Comic book writer Brian K. Vaughan seems to have a golden pen, with a lot of his output finding both commercial success and critical acclaim. It's no wonder that Hollywood wants to adapt his works into movies or television shows.
"Wow, can that guy write," said Vaughan during an interview with the Hollywood Reporter. "I wanted to find someone who loved the source material, but didn't feel so indebted to it that they would be afraid to change it."
One specific change Vaughan addressed would be making the series more relevant to the current cultural and political climate.
"When he first pitched his take on it to Nina Jacobson, our producer, and me a long time ago, he came in saying he wanted to do something about toxic masculinity," Vaughan said. "It felt very relevant, and unfortunately I think it's only become more relevant with each passing day. His take on it was really brave and very different, but exciting as well. I really admire how audacious he's been with his translation."
Though Vaughan has experience working in television, having written for Lost and Under the Dome, he has no intention of adapting his own series in different mediums.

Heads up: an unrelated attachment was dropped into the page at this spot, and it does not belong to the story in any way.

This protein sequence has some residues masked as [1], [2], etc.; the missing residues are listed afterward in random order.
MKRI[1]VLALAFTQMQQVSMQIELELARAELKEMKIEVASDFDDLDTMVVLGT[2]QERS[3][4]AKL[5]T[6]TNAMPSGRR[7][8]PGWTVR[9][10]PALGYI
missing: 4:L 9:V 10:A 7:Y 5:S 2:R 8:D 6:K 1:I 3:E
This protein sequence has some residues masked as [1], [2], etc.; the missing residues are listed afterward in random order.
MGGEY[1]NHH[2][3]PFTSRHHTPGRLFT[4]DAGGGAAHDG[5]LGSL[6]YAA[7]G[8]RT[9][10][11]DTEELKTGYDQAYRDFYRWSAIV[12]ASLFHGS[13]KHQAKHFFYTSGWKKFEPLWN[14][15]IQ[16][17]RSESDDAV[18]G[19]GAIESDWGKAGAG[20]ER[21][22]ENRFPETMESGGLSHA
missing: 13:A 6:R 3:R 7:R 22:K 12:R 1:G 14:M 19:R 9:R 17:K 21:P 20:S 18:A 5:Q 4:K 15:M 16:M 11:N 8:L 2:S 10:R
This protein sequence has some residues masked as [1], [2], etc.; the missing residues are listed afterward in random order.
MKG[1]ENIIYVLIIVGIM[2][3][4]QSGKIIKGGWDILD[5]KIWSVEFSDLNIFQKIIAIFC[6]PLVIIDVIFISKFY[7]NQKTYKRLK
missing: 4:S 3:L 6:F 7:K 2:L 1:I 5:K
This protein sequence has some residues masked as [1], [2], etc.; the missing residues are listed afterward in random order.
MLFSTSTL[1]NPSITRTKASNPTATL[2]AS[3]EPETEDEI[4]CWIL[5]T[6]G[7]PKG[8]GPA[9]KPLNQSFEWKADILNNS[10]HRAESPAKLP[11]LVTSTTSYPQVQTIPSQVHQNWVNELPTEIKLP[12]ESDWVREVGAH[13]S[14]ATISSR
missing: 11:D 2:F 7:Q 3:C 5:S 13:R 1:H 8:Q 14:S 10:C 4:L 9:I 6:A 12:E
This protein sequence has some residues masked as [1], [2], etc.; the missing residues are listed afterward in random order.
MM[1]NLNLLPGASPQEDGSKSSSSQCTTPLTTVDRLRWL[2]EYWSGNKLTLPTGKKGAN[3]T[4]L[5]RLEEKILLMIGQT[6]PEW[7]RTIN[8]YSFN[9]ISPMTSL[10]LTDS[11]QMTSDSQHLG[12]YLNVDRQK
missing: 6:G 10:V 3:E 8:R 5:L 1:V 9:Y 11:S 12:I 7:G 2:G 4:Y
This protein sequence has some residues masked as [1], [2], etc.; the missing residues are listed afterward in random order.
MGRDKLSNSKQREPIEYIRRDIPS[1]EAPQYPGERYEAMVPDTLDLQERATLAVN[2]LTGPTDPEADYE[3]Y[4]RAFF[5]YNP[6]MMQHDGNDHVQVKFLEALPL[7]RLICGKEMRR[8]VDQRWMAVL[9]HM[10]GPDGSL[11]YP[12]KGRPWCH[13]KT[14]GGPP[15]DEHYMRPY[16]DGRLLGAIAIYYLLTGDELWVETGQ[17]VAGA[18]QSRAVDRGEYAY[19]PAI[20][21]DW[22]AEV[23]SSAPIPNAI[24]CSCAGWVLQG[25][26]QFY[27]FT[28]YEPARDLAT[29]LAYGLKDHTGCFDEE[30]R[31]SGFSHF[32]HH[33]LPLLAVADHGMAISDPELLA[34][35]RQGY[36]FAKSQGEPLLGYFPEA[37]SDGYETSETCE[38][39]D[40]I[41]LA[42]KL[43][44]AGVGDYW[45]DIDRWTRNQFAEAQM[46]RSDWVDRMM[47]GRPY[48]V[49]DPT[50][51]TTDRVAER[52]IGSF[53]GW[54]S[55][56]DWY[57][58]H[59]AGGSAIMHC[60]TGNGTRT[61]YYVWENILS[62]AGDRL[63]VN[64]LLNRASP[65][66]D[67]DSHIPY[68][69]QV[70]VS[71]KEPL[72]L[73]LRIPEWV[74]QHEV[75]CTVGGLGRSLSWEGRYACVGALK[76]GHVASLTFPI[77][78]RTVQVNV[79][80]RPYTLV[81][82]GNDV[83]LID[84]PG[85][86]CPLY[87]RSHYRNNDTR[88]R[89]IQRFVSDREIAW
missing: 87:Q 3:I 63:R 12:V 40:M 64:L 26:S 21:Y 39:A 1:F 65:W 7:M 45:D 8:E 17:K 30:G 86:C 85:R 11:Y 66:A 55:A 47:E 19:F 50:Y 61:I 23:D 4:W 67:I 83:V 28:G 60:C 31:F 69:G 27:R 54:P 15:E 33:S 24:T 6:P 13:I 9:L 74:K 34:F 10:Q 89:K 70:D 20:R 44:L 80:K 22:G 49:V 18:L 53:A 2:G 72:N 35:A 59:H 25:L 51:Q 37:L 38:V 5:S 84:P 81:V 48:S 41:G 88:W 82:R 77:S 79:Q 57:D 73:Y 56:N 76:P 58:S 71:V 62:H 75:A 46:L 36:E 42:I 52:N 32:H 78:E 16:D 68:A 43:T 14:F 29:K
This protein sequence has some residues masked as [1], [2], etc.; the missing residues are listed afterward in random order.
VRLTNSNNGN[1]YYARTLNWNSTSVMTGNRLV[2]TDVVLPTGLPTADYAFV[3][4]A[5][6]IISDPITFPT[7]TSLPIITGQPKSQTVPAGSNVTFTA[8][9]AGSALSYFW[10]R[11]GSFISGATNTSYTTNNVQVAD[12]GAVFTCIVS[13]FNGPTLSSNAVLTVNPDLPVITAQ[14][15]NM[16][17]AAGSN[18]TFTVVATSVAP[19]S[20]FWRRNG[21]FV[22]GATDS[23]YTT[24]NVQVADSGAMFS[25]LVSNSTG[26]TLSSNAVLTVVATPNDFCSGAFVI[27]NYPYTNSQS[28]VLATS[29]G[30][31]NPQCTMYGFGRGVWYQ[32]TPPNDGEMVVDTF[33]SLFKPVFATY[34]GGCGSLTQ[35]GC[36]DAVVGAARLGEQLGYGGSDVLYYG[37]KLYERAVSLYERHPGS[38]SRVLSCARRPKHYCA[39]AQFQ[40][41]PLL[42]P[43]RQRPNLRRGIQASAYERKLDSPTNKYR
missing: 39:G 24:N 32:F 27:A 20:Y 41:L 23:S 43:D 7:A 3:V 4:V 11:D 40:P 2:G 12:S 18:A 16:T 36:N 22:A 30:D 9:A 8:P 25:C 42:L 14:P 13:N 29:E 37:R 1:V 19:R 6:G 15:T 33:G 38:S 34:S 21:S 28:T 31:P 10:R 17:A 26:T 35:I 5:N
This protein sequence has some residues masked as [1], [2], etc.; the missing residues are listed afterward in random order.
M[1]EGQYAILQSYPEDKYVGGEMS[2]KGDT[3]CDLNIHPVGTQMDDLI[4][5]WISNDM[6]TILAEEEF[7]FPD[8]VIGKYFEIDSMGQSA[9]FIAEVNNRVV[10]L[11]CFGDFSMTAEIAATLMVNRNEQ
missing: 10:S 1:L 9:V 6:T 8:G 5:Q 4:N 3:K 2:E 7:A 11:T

"It used to be that I'd think: 'I want to do all of these adaptations myself! I worked in film and television. I know how to do this shit! Just give me the ball, coach. I'll go out there and do it!'" Vaughan said. "I read recently a quote from the novelist Richard Price when he was being asked why he doesn't adapt his own work anymore. He said something along the lines of: 'Adapting your own work is like giving yourself a root canal, just because you happen to be a dentist. You would be well-advised to let others handle that.'
"I'm very grateful to have other people doing this dental work, and as you say, I get to just largely enjoy it as a fan."
There is no word yet on the progress of Y: The Last Man, but Hulu's take on Marvel's Runaways is set to debut this week on Tuesday, November 21.0comments